Saturday 25 May 2013

Firms that flout CPF rules may get heavier penalties

By Toh Yong Chuan, The Straits Times, 24 May 2013

COMPANIES that are tardy in making contributions to their workers' Central Provident Fund (CPF) accounts could face stiffer punishment.

The Manpower Ministry and CPF Board are reviewing penalties against companies that do not pay, underpay or are late in making the mandatory payments, said Acting Manpower Minister Tan Chuan-Jin.

He disclosed the review after the CPF Board said yesterday that it recovered a staggering $293 million in arrears from errant companies for more than 200,000 workers last year.

Currently, the maximum fine these companies face is $10,000 for each conviction. But this is only for repeat offenders. First-time offenders face a smaller fine of $2,500.

This is the second time this week the minister is taking a tougher stand against errant businesses.

On Monday, he had said that while the Government prefers to persuade employers to treat their workers fairly, it does not rule out anti-discrimination laws.

The CPF Board told The Straits Times the review is a "comprehensive one", but it did not say when this would be completed.

The bulk of the arrears the board recovered last year - $283.7 million - were late payments made after a 14-day grace period.

The rest - $9.4 million - were from those that defaulted.

Most of the errant businesses were small and medium enterprises in the cleaning, security and food and beverage sectors.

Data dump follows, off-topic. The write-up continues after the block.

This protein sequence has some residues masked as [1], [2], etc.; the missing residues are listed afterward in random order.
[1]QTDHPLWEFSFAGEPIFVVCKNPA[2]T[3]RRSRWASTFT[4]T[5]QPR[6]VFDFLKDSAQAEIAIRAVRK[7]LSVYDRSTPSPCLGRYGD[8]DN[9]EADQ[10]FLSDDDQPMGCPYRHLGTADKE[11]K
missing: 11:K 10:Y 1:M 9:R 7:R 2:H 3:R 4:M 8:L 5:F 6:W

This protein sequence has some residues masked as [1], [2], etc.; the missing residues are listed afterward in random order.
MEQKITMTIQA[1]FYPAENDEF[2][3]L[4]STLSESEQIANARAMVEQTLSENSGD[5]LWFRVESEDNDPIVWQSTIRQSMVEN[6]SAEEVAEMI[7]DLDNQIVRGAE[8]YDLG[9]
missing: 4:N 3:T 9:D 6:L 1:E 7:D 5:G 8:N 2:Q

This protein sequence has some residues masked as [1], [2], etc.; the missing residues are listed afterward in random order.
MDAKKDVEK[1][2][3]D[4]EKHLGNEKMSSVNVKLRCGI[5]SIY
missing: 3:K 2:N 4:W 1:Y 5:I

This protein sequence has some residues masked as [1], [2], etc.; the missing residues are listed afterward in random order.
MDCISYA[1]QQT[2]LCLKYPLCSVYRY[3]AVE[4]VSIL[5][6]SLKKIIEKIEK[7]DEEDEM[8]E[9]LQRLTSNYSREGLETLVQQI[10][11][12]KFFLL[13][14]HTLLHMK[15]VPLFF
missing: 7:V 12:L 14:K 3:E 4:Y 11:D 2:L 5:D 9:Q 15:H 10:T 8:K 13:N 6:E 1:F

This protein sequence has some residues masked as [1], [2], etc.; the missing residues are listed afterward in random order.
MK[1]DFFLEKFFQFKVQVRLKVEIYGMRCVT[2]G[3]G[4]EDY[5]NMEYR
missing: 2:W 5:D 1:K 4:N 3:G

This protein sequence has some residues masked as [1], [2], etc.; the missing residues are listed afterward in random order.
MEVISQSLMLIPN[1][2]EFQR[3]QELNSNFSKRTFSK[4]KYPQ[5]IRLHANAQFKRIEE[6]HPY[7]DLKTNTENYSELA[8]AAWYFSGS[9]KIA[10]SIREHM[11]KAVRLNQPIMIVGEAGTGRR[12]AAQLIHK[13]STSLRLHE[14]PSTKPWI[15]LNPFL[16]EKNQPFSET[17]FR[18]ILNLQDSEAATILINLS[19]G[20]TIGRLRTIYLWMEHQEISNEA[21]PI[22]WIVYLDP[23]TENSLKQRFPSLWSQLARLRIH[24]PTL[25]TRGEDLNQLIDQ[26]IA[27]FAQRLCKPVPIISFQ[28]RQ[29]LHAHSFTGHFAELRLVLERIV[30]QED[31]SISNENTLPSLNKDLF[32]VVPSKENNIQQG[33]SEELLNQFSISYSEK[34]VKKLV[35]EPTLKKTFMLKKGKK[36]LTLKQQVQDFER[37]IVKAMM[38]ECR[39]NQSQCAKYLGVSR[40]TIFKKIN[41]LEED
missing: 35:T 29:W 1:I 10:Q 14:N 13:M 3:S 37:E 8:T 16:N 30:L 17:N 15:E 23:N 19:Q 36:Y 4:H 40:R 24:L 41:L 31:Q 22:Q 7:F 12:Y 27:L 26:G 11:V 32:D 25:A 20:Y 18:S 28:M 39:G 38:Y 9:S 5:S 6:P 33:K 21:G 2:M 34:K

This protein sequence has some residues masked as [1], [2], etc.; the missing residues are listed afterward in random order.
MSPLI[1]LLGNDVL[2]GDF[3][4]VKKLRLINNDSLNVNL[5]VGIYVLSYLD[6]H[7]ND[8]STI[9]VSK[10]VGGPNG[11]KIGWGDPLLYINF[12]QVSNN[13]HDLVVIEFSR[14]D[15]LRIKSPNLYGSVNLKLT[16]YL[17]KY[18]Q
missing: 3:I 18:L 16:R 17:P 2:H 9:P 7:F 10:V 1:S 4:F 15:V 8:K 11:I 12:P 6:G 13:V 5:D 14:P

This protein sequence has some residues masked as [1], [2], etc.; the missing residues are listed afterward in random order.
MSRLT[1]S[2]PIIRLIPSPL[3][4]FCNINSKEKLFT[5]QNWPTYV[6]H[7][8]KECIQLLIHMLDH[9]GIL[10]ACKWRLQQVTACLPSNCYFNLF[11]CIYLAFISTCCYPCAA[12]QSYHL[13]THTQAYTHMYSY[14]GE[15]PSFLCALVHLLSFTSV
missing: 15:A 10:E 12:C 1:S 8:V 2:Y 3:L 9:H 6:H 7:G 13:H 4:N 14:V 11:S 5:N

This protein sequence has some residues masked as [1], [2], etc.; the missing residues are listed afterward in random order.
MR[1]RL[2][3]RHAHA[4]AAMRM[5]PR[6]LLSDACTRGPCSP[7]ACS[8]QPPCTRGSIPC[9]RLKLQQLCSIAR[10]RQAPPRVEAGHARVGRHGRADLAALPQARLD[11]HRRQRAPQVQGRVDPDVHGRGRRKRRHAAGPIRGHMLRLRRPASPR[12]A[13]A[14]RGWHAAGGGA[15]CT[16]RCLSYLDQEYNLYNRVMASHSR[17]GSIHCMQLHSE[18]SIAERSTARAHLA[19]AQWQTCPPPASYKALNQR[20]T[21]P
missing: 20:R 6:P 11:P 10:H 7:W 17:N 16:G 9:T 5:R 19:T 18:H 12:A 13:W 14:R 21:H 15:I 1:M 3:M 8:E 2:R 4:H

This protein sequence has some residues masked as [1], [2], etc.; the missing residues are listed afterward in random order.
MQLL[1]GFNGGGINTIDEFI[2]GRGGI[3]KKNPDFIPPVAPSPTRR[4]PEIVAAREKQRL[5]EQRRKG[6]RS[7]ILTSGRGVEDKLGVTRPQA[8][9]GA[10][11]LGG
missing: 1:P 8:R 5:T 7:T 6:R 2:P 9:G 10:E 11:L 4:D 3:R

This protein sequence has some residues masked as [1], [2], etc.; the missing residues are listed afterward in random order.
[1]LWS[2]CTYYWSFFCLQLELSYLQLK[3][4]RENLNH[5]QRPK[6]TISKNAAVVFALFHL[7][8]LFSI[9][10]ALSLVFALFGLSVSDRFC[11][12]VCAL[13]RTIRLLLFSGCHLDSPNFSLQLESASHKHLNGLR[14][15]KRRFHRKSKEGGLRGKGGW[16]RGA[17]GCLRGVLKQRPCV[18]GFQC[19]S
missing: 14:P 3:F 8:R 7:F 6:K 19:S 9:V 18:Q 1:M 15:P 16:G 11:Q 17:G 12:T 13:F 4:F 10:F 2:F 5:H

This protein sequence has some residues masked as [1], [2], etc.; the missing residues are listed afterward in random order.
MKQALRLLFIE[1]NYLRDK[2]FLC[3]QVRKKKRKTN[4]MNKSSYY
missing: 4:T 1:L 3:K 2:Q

The $293 million recovered last year was just a tad more than the 2011 sum of $292.6 million.

Besides considering higher penalties, the CPF Board said it will continue to educate companies on their legal obligations to make the payments.

But it warned that those that do not comply with the law will be taken to court, pointing to the more than 200 convictions against errant firms last year.

Mr Zainudin Nordin, who chairs the Government Parliamentary Committee for Manpower, welcomes the prospect of tougher action.

"Since there are firms that flout CPF rules, we need to send a clear message that the situation is serious enough for us to consider heavier penalties."

He added that employers who are slow to pay CPF will affect workers who use their CPF money for home loans and their children's education.

Sole proprietor Lim A Tiang, who owns two car workshops in Ang Mo Kio, was fined $12,000 last November for paying nine workers their CPF late.

Yesterday, on visiting one of the workshops, The Straits Times was shooed away by a Chinese woman in her 60s who identified herself as the boss. She said: "I don't want to talk to you. This is our internal matter."

Security firm G2 Asset Protection, which was fined $5,400 last September for late payments to nine workers, explained that it was facing financial difficulties then.

Said its finance manager Seetha Retnam: "Definitely CPF is one of the top priorities (now)," she said.


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